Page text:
Search All of the Math Forum:

Views expressed in these public forums are not endorsed by NCTM or The Math Forum.

Notice: We are no longer accepting new posts, but the forums will continue to be readable.

Topic: Can addition be defined in terms of multiplication?
Replies: 58   Last Post: Aug 23, 2013 3:56 PM

 Messages: [ Previous | Next ]
 Helmut Richter Posts: 164 Registered: 7/4/06
Re: Can addition be defined in terms of multiplication?
Posted: Aug 17, 2013 5:11 PM

On Fri, 16 Aug 2013, Shmuel (Seymour J.) Metz wrote:

> 08/16/2013
> at 06:14 PM, Helmut Richter <hhr-m@web.de> said:
>

> >Given a multiplication on a set (e.g. defined as a commutative
> >and associative operation allowing cancellation (ab = ac implies
> >b=c)),

>
> That would be a strange definition in general, although it's
> reasonable if you're only concerned with groups. Is the "*" operation
> in Z a multiplication? Certainly 0b=0c doesn't imply b=c.

I was imprecise in stating the problem. Of course, it was meant in a way so
that it *can* have solutions, e.g. the ordinary multiplication of integers is
indeed the multiplication in a ring. Let me try to do better:

Given a structure (M, 0, 1, ·) where

M is a set,
0 elem M is a constant,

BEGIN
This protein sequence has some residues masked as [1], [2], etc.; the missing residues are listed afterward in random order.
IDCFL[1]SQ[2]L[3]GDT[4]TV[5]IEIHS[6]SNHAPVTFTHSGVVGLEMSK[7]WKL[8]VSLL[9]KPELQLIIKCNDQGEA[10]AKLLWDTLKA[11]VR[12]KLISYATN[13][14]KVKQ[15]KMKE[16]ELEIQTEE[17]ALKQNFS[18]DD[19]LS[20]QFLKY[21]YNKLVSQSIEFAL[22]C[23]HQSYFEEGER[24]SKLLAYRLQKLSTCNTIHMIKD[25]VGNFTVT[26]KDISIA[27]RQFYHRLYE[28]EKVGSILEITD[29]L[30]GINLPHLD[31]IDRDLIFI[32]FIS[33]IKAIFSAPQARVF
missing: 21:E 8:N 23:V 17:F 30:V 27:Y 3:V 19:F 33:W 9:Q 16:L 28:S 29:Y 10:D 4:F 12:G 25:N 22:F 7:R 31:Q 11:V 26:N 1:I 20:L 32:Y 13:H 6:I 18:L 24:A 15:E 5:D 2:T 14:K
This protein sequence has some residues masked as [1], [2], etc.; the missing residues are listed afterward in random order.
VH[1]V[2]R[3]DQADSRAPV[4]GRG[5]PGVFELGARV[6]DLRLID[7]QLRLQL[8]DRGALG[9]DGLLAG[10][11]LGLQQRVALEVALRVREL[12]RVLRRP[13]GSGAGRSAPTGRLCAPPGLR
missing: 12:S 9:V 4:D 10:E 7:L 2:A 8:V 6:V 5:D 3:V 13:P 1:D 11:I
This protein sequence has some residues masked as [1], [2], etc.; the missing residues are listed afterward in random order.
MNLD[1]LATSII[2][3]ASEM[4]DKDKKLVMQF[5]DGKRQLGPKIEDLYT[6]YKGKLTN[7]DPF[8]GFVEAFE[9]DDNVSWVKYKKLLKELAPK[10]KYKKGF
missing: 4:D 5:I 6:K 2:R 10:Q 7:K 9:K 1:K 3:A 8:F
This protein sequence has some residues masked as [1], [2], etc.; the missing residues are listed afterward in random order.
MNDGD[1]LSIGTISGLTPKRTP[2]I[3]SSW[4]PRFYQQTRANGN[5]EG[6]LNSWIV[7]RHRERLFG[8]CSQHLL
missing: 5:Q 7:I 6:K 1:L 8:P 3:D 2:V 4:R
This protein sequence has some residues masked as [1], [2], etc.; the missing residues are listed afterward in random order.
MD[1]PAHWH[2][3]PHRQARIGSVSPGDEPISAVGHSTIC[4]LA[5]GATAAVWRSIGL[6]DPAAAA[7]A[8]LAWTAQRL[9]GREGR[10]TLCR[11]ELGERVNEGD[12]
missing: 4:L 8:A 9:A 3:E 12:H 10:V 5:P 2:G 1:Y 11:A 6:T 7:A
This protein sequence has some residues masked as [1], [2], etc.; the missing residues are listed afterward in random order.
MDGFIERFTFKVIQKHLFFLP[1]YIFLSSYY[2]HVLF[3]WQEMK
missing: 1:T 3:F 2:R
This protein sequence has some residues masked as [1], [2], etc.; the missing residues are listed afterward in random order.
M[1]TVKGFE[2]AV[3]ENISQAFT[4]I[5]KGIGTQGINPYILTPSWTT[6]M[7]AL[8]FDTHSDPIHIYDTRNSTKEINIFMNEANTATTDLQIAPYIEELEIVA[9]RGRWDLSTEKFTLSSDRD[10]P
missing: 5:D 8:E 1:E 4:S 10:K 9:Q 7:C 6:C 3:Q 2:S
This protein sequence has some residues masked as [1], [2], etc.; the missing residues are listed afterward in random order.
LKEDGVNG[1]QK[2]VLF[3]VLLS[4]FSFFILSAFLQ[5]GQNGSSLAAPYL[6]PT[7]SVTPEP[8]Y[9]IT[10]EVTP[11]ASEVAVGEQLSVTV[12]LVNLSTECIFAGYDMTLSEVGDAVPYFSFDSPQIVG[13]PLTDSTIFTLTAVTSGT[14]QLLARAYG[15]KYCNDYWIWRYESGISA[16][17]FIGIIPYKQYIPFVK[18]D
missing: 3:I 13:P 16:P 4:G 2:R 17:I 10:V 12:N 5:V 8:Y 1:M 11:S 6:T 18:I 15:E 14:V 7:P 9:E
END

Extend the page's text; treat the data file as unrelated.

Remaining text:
1 elem M is a constant,
· : M×M -> M is an operation

with the following properties:

(1) · is commutative and associative
(2) 0·x = 0 for all x
(3) 1·x = x for all x
(4) x·z = y·z and z ¬= 0 ==> x = y for all x, y, z

where condition (4) comes from the first intended application of the problem;
the problem may be meaningful also without it. Condition (4) is not generally
fulfilled in rings.

Now we want to decide the question whether there is an operation + so that
(M, 0, 1, +, ·) is a ring.

Example 1: M = {0, 1, 2, 3, 4}
If x, y ¬= 0, x·y is the unique z in {1, 2, 3, 4} such that
x+y-1 == z (mod 4)

Then there is an addition which makes it a ring, even a field:
1+1=2; 1+3=0; 1+4=3; 2+2=3; 2+3=1; 2+4=0; 3+3=4; 3+4=2; 4+4=1;

because {1, 2, 3, 4} is a group under · that is isomorphic to the
multiplicative group of F5, and the isomorphism consists of swapping 3 and 4.

Example 2: M = {0} u {x elem Z: x == 1 (mod 3)}
x·y is defined as ordinary multiplication

Question: Is there an addition which makes that a ring? Or why not?

--
Helmut Richter

Date Subject Author
8/16/13 Peter Percival
8/16/13 William Elliot
8/16/13 Peter Percival
8/16/13 David C. Ullrich
8/16/13 namducnguyen
8/17/13 Peter Percival
8/17/13 namducnguyen
8/17/13 fom
8/23/13 tommy1729_
8/16/13 Peter Percival
8/16/13 Robin Chapman
8/16/13 Helmut Richter
8/16/13 Rotwang
8/16/13 Virgil
8/22/13 Rock Brentwood
8/16/13 Shmuel (Seymour J.) Metz
8/17/13 Helmut Richter
8/16/13 Jim Burns
8/16/13 fom
8/17/13 Robin Chapman
8/17/13 fom
8/17/13 Peter Percival
8/17/13 fom
8/17/13 Peter Percival
8/17/13 Peter Percival
8/18/13 William Elliot
8/18/13 Peter Percival
8/18/13 William Elliot
8/18/13 Peter Percival
8/18/13 Graham Cooper
8/18/13 David C. Ullrich
8/18/13 David C. Ullrich
8/17/13 Graham Cooper
8/18/13 David Bernier
8/18/13 Ben Bacarisse
8/18/13 Peter Percival
8/18/13 Jim Burns
8/18/13 fom
8/18/13 Ben Bacarisse
8/18/13 Graham Cooper
8/18/13 Graham Cooper
8/18/13 Graham Cooper
8/18/13 Graham Cooper
8/19/13 Graham Cooper
8/19/13 Alan Smaill
8/19/13 fom
8/19/13 Alan Smaill
8/20/13 Alan Smaill
8/20/13 Peter Percival
8/20/13 Graham Cooper
8/20/13 Graham Cooper
8/22/13 David Libert
8/22/13 Peter Percival
8/20/13 fom